United NationsDepartment of Economic and Social Affairs Sustainable Development

Major Group: Business & Industry

Access to Energy
14th Session of the U.N. Commission on Sustainable Development (CSD14)
delivered by Norine Kennedy, United States Council for International Business (USCIB)
Thank you Mr. Chairman. I would like to speak on the issue of accelerating access to energy for
sustainable development. Maintaining and growing the energy supplies required to provide
access to those lacking it and to meet future demand with reduced environmental impacts will
require significant investments in the long term at every step of the energy supply, transport,
distribution and consumer chain. We are all familiar with the International Energy Agency?s
estimate of $17 trillion of needed investment between now and 2030. What we often forget is
that even after that money is spent, the scenario still envisions millions without access to energy.
From the perspective of business and industry, that shortfall is not satisfactory. We must
In deciding how to raise and spend that considerable sum of money most effectively in
accelerating access to secure and affordable energy, we must involve a wide range of business
sectors in addition to the traditional sectors of power generation, utilities and natural resource
extraction. Transport, grid maintainers, automotive, transport and energy intensive sectors are
also essential parts of the energy supply and use chain.
I am speaking on behalf of Business Action for Energy (BAE), a business coalition comprising
major business groups, including the International Chamber of Commerce (ICC), World
Business Council for Sustainable Development (WBCSD) and the World Energy Council
(WEC). This group brings together that broad range of industry sectors and nationalities that are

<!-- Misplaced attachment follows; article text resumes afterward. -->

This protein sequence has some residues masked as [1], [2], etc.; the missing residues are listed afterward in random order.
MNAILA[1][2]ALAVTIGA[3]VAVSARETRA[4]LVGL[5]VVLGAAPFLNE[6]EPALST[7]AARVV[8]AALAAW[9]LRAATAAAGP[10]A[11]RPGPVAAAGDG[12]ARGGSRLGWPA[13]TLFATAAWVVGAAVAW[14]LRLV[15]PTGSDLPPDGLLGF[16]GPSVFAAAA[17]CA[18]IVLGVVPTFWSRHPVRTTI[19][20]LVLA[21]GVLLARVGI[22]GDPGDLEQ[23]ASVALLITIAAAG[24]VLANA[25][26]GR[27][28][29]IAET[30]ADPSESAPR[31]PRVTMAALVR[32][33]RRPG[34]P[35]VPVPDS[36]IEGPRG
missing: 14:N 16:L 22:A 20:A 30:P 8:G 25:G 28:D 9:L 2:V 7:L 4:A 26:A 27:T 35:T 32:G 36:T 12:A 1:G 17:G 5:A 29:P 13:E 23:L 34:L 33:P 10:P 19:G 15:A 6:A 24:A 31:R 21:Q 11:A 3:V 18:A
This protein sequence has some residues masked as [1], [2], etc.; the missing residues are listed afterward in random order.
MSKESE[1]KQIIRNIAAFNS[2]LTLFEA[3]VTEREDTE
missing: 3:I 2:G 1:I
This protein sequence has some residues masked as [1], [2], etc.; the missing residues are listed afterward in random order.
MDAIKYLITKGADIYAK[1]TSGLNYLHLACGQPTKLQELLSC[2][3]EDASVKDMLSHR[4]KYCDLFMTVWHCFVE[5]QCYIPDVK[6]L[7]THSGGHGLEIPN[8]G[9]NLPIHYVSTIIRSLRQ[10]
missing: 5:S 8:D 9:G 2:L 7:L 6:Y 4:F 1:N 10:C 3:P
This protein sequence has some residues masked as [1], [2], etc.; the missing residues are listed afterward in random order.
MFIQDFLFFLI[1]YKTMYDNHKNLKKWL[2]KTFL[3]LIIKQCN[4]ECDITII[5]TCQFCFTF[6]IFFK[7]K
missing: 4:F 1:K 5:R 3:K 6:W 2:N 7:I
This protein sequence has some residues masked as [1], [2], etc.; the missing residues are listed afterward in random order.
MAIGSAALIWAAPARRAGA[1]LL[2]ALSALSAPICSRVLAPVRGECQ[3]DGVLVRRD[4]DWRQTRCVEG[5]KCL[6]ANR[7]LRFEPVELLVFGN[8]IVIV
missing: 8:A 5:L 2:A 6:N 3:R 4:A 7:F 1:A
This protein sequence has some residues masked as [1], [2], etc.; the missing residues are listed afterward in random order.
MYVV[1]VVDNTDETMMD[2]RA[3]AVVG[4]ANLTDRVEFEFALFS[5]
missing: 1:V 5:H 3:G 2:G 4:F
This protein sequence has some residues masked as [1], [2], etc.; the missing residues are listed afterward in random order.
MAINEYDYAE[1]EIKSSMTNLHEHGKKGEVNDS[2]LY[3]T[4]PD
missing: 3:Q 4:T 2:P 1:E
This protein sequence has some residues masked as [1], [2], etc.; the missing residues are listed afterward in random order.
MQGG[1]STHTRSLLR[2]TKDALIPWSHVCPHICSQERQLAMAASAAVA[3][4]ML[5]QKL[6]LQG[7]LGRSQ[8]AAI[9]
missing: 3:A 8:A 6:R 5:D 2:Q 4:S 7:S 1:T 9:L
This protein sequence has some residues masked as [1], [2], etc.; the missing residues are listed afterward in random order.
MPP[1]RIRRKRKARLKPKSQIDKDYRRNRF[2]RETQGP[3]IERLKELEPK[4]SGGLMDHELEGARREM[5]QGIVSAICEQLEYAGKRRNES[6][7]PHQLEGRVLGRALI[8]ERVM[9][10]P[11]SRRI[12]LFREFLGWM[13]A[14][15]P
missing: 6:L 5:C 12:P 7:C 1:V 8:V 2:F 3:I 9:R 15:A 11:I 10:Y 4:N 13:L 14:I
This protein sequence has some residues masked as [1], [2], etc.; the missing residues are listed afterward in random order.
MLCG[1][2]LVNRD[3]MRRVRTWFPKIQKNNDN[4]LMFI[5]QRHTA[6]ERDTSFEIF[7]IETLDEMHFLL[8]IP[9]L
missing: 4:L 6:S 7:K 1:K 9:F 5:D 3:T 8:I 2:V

engaged in making investments and providing solutions towards energy for sustainable
development. This group will be making examples and recommendations available to this
meeting, and we look forward to working with you all.
Mr. Chairman, you said the challenge of energy access reminded you of running up a downward
bound escalator. How do we reorient the direction of that ?escalator?? In the view of business,
fighting bribery and corruption in both public and private sectors is one of the most critical
priorities. Bribery and corruption undermines energy infrastructure, discourages investment and
hampers local business growth. Governments and business have to continue to work together in
the prevention of bribe solicitation and in the prosecution of offenders.
On a more positive note, to further speed the energy access ?escalator? moving in the right
direction, governments, businesses and other key stakeholders should work in partnership to
provide sustainable energy services, notably in partnership projects at the small and medium
scale. These cooperative approaches, constructed with appropriate responsibilities and rules, can
leverage resources, ensure affordable energy and supplement other options.
Thank you Mr. Chairman